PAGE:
News & Politics

8 on ’08: Edwards Decides To Move Forward

In a week with a lot of ups and downs, we see once again how hard the 2008 presidential campaign will be to predict. Here's our weekly roundup gives you everything you need to know to navigate the cocktail parties this weekend.

We skipped last week’s column because, frankly, there weren’t eight major developments in the presidential race, but this week is another story. It was packed with news on all sides. Here’s what you need to know:

1) Many involved in the 2008 race spent a day wondering whether John Edwards’s “announcement” yesterday would be the end of his presidential race. It wasn’t, and it’s certainly too soon to tell what affect the recurrence of Elizabeth Edwards’s cancer will have on the race. Some observers wonder whether Edwards will be forced to withdraw down the road but just couldn’t face doing that immediately this week. As much as the attention may gain him some sympathy, it will also make potential staff and donors a little more wary about getting on board with a candidate in a highly competitive race who has a major question mark hanging over him.

2) Before the Edwards announcement, another major story this week was the pro-Barack Obama anti-Hillary Clinton parody of the ‘1984’ Apple ad. Originally pegged as a “grassroots-generated” ad, word broke Wednesday that it was actually a staffer at Barack Obama’s internet consulting firm—hardly the impartial outsider that the story had seemed to imply. Also on the YouTube front, Mitt Romney faced yet another week of embarrassing clips of his former positions. He’s having a tough time breaking out of the meme that his current positions are merely politically expedient for the GOP race.

3) The close of the critical first fundraising quarter is next week, and there was a sign this week that John McCain may not be as formidable as everyone expected. A Monday fundraiser in Philadelphia that was supposed to bring in $500,000 was scaled back by 60 percent to a $200,000 event—not a good sign for a campaign that’s hoping to distance itself from the rest of the field with a strong fundraising figure. It’s widely believed that McCain, Mitt Romney, and Rudy Giuliani are the only candidates currently in the race who can raise the money to be competitive in the cycle. Romney’s fundraising is going gangbusters, and if he matches or beats McCain’s number, it would be an expectations upset.

4) As the primary calendar continues to shift, Rudy Giuliani’s chances start to look a whole lot better. While voters in rural states might not be won over by his liberal policy positions and general “New Yorkness,” the larger states moving up their primaries to early February and maybe even January could mute the impact of rural states dramatically. If so, Rudy, who is making some strong strides in donor circles, may just break out without ever having to trudge through the snows of Iowa and New Hampshire.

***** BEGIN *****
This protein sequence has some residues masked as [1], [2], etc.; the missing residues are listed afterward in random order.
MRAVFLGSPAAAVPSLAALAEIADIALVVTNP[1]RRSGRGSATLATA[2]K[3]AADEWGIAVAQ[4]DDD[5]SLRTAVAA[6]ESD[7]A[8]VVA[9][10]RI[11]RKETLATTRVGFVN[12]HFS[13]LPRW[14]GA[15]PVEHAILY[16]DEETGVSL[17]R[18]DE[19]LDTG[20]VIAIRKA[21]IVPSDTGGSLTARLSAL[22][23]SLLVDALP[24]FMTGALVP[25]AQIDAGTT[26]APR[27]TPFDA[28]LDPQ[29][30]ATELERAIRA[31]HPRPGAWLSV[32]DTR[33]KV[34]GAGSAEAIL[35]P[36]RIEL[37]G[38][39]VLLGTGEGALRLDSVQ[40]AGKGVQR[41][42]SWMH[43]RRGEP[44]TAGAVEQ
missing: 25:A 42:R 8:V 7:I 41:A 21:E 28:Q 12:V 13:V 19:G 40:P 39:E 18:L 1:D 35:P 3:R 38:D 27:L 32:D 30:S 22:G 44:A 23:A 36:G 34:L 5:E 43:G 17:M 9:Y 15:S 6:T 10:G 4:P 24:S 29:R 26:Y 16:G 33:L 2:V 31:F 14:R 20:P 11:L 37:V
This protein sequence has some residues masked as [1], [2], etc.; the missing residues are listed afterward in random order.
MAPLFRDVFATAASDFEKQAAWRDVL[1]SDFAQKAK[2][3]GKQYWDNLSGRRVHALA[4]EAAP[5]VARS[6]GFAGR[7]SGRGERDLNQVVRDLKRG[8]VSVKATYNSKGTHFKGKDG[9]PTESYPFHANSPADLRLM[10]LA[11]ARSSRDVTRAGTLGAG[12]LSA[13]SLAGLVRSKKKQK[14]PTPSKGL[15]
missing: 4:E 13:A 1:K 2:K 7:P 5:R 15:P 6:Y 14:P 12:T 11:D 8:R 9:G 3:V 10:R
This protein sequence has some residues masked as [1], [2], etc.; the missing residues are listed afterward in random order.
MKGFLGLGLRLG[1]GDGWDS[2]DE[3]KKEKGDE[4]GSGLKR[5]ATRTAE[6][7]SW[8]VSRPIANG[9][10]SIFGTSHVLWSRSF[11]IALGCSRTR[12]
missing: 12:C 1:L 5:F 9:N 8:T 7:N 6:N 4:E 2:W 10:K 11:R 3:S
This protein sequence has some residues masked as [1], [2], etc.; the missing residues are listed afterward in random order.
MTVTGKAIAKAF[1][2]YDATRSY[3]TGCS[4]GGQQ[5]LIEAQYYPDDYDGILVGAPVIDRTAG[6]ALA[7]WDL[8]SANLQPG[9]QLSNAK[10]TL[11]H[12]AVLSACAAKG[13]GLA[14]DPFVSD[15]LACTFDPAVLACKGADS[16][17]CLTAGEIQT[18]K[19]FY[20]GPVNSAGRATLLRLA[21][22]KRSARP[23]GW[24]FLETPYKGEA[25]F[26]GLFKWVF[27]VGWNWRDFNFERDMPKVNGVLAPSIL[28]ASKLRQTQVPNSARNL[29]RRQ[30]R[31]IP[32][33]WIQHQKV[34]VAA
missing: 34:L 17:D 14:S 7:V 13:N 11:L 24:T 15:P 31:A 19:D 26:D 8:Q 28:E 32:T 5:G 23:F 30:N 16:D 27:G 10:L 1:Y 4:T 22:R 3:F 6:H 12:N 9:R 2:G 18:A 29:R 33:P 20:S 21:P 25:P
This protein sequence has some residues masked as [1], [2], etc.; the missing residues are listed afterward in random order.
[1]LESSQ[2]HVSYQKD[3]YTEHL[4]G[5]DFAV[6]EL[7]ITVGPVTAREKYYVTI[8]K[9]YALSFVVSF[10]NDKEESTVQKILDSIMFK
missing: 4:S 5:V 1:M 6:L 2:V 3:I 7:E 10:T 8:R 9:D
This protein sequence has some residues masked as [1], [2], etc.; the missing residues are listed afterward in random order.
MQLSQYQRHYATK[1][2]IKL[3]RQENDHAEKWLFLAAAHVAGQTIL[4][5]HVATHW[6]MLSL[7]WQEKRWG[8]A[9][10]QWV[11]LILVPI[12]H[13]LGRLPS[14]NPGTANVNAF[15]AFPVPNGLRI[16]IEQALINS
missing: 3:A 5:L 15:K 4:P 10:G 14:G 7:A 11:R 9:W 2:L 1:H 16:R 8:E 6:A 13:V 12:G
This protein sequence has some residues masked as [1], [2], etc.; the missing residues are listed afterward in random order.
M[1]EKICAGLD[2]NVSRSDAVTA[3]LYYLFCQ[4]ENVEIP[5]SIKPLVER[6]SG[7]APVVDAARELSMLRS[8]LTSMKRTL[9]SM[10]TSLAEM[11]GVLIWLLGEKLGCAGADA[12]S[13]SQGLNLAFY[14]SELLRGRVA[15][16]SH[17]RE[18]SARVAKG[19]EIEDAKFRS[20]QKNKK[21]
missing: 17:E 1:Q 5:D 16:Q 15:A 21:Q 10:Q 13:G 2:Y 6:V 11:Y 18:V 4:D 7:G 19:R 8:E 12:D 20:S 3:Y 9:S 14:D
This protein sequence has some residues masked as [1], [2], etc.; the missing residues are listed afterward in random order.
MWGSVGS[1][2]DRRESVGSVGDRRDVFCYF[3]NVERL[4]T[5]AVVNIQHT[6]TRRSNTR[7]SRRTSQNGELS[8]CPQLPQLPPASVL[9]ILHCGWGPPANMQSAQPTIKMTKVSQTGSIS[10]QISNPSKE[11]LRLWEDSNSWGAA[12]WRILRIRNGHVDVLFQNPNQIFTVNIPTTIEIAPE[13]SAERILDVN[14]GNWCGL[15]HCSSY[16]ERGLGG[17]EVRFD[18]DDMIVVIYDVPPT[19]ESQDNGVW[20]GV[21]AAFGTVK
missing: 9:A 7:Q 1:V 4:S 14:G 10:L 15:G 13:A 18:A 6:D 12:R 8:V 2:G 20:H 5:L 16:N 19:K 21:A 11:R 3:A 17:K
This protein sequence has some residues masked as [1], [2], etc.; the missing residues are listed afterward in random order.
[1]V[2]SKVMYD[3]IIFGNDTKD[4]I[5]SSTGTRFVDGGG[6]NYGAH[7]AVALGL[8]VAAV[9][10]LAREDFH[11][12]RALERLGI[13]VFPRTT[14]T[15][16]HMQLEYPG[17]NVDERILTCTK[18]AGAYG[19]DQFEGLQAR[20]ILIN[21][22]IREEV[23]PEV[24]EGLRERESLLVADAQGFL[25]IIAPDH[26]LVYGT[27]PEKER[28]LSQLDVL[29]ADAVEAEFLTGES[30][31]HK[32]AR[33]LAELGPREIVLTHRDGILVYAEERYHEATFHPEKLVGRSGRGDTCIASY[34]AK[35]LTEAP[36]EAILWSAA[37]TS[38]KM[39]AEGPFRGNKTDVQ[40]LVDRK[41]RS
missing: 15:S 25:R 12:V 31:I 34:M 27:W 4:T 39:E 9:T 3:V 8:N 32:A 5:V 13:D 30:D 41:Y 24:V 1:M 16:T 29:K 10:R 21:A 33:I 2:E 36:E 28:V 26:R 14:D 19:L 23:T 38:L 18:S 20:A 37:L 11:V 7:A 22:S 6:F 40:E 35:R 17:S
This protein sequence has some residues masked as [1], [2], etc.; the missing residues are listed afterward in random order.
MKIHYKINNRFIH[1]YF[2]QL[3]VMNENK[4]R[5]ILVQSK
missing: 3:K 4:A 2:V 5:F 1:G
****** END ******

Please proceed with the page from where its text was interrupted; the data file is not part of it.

5) John McCain had a public and almost childish exchange with the conservative group Club for Growth this week in which the anti-tax group and McCain’s campaign posted dueling YouTube videos criticizing the other. Coming on top of skipping the CPAC convention, where he was roundly booed, it’s another sign of McCain eschewing the traditional bastions of support in the GOP, which may strengthen his “maverick” image but at the same time undermines support he’ll need to make it through the primaries.

6) Barack Obama’s crowds on the campaign trail are becoming their own story. In Oakland last weekend he found a 10,000-person crowd, and numbers like that aren’t rare for him at this point. The enthusiasm for him on the campaign trail this far out from an election is surprising. In 2003 Howard Dean attracted then-record-breaking crowds like Obama’s in August; while that support didn’t necessarily translate into votes, it certainly helped boost the campaign’s momentum. If Obama can harness the support now and keep the enthusiasm up, it’ll have a major impact on the race.

7) Democratic candidates are busy courting labor unions. Tomorrow most of the major candidates will convene in Las Vegas for a health-care forum sponsored by the powerhouse SEIU. John Edwards and Hillary Clinton both have had dinner recently with a group that includes leaders of the United Steelworkers, the American Federation of Teachers, and the Communications Workers of America. The unions pose an interesting conundrum for Democrats: If Edwards hopes to knock off Hillary and Obama in the primary, he needs some strong (and preferably early) help from organized labor, which, apart from the firefighters, didn’t play a major role in the 2004 primaries. If the unions start to break for Hillary or Obama or split between them, Edwards is going to have a nearly impossible road ahead of him.
8) George Pataki has quietly passed the word among his staffers that they’re free to go to work for other campaigns because it appears unlikely he’ll run. The decision narrows the field of top-tier GOP candidates by one. With Newt Gingrich, Chuck Hagel, and Fred Thompson hanging off to the side for now, there’s still a lot that could develop in the GOP field.